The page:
Profile of a young bearded male young professional scientist working on a computer in a modern laboratory Profile of a young bearded male young professional scientist working on a computer in a modern laboratory

Building a Common Language for Antimicrobial Resistance Between Human & Animal Health

Ames, IA

  • Advanced Animal Systems

Health industry experts agree, an integrated, unified cross-species approach, known as One Health, is necessary for optimizing the health of people, animals and ecosystems and for combating antimicrobial resistance (AMR). Yet, AMR measurement metrics can differ greatly between animal and human health, leading to misconceptions and miscommunication. This lack of a common AMR measurement standard limits veterinarians’ abilities to make informed antibiotic prescription decisions, especially within the livestock industry. To strengthen antimicrobial stewardship within livestock veterinary medicine, the Foundation for Food & Agriculture Research is awarding a $216,724 Seeding Solutions grant to Iowa State University of Science and Technology (ISU) to develop a standard method of collecting, reporting and sharing multispecies antimicrobial susceptibility testing (AST) results for use in human and animal health industries. Merck MSD is providing matching funds for a total $433,449 investment.

Antimicrobial medicines are commonly used to prevent and treat infections in humans and animals. AMR occurs when bacteria and other pathogens change over time. As the pathogens change, they no longer respond to these medicines, making infections harder to treat and increasing the risk of disease spread, severe illness and death.

Led by ISU Assistant Professor of Vet Microbiology & Preventive Medicine Amanda Kreuder, DVM, Ph.D., Diplomate ACVIM (LA), the research team is leveraging the resources and membership of the National Institute of Antimicrobial Resistance Research and Education (NIAMRRE) to improve antimicrobial stewardship in veterinary medicine and consequently reduce AMR by generating epidemiologic cut-off values (ECV). ECVs are a measure of AMR for animal and human pathogens that has the potential to provide a common language between all animal species and humans. The team will add the collected data to a repository that includes a public facing NIAMRRE dashboard and develop training webinars and educational outreach programs and publications to inform human and animal health professionals on the One Health advantages of using ECVs for epidemiologic studies.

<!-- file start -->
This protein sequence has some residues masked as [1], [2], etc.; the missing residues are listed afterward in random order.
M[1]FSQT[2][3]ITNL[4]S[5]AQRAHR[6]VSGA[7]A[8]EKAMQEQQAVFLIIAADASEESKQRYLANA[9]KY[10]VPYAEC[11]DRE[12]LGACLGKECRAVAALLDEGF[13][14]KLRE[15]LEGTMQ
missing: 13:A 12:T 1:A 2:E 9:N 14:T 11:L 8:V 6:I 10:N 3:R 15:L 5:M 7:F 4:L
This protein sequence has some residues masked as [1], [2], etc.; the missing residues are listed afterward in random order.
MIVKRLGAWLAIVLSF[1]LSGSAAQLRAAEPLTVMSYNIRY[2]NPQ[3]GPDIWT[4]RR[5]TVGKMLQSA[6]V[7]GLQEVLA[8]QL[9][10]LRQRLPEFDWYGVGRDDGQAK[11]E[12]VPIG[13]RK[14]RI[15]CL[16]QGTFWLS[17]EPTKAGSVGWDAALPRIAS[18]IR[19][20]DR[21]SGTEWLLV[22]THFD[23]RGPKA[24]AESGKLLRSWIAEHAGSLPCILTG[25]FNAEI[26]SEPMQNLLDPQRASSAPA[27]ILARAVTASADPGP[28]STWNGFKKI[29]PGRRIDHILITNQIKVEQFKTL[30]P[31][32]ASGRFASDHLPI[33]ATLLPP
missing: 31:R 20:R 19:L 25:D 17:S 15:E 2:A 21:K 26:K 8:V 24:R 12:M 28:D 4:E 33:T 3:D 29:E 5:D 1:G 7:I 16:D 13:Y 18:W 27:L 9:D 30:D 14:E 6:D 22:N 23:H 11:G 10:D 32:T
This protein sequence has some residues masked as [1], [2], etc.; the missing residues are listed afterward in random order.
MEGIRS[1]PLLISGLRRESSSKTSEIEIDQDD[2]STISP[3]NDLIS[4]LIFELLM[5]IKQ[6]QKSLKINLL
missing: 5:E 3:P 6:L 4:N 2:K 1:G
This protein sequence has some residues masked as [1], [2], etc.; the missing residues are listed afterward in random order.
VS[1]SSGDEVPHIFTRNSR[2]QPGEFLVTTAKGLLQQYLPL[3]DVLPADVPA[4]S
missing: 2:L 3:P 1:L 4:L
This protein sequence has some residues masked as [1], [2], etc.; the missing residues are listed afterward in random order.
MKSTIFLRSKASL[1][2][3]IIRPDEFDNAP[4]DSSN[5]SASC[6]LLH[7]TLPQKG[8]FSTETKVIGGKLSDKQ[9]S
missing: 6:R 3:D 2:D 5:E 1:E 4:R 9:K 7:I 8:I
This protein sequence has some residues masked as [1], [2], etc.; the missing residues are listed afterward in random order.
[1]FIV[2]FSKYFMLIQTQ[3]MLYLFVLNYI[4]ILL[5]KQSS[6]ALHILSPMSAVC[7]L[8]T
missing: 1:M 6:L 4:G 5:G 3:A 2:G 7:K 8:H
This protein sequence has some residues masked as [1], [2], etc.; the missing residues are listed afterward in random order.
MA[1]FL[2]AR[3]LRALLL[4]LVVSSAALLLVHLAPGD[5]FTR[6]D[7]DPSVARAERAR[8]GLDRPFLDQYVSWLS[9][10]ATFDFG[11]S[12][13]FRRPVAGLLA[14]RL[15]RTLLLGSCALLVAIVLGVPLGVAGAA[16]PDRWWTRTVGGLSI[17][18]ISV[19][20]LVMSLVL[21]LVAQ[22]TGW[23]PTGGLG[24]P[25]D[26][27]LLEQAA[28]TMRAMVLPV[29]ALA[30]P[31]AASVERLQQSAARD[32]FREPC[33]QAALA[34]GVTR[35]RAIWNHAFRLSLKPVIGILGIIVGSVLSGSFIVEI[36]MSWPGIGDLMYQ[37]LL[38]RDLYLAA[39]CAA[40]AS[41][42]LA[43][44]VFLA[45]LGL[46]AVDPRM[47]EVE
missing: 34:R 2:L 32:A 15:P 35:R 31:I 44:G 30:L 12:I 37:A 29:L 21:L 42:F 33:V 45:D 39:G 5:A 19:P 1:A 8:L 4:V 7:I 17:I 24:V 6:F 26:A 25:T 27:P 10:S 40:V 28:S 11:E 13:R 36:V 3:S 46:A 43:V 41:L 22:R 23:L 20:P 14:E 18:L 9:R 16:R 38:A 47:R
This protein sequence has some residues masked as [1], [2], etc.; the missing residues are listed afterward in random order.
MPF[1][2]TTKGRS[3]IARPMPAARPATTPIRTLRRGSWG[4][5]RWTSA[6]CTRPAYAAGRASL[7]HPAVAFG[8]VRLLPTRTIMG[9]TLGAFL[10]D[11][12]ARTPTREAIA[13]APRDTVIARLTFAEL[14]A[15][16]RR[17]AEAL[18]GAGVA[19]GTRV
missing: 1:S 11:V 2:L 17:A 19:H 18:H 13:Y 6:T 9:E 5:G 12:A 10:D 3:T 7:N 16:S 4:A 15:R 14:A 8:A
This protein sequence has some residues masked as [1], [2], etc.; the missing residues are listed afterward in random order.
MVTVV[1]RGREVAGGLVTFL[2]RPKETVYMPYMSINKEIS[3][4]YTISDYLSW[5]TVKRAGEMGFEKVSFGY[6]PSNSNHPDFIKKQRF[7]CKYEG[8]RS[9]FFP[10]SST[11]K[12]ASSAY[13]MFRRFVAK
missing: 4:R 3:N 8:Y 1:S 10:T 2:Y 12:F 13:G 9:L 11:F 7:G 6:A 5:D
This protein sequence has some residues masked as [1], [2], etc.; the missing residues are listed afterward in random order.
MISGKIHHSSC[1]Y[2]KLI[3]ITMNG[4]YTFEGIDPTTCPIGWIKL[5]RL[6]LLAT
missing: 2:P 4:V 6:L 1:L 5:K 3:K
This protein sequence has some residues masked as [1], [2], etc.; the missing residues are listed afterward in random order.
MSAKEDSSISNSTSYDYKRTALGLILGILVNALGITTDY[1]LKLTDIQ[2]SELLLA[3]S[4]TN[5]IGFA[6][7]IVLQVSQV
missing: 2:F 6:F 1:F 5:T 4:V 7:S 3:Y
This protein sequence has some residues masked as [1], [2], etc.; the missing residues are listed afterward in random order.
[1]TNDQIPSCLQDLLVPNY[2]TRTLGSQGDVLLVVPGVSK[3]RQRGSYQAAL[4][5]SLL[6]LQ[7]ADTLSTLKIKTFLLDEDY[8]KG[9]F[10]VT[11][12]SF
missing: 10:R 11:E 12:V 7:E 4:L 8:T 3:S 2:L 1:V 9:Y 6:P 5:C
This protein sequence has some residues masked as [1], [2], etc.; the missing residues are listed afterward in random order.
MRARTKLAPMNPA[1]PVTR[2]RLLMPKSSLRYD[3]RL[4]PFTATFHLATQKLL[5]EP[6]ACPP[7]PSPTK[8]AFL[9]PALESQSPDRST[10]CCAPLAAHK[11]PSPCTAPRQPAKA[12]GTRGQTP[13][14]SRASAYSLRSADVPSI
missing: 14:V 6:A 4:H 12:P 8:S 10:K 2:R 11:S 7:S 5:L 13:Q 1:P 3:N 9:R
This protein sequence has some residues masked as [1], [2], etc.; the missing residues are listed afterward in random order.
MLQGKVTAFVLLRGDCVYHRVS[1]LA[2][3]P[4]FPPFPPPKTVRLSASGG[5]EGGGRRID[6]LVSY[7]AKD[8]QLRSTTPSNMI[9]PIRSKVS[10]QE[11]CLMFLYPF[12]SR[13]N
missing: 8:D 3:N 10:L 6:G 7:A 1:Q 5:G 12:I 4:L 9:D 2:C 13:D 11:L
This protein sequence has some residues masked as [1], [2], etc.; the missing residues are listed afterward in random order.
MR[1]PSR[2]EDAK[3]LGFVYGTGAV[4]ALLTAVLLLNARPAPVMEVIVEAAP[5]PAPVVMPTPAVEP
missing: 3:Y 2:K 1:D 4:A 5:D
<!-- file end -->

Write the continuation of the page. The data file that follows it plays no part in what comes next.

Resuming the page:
A clear understanding of antimicrobial resistance data across the human and animal health industries is essential to mitigating antimicrobial resistance across species, but that can’t occur when one industry measures and reports results in a way not translatable by the other,” “This research can build a common language between both industries and a way to share this method of reporting to promote responsible antimicrobial use in livestock veterinary medicine. Nikki Dutta
Scientific Program Officer

“Antimicrobial susceptibility testing is a core component of antimicrobial stewardship in both human and veterinary medicine, yet the interpretation of antimicrobial resistance using traditional clinical breakpoint interpretation methodology does not directly translate from one animal species to another, let alone from animals to humans,” said Kreuder. “In addition to addressing the need to communicate AMR in an equivalent language between human and animal health, this work will also support animal agriculture by placing it on a level playing field when it comes to measurement of AMR. Through providing veterinarians and producers more tools to identify and effectively treat bacterial infections in animals, this investment in the generation of data that can serve as a common language for AMR will help improve decision making regarding antimicrobial use in livestock and positively impact antimicrobial stewardship.”

FFAR’s Seeding Solutions Grant program is an open call for bold ideas that address pressing food and agriculture issues in one of the Foundation’s Challenge Areas. Kreuder’s research furthers FFAR’s Advanced Animal Systems Challenge Area by improving animal health, welfare and productivity, antibiotic stewardship and environmental sustainability. This research also adopts a transdisciplinary, One Health approach benefiting animals, humans and the environment, which is a FFAR Seeding Solutions prioritization.


Foundation for Food & Agriculture Research

The Foundation for Food & Agriculture Research (FFAR) builds public-private partnerships to fund bold research addressing big food and agriculture challenges. FFAR was established in the 2014 Farm Bill to increase public agriculture research investments, fill knowledge gaps and complement the U.S. Department of Agriculture’s research agenda. FFAR’s model matches federal funding from Congress with private funding, delivering a powerful return on taxpayer investment. Through collaboration and partnerships, FFAR advances actionable science benefiting farmers, consumers and the environment.


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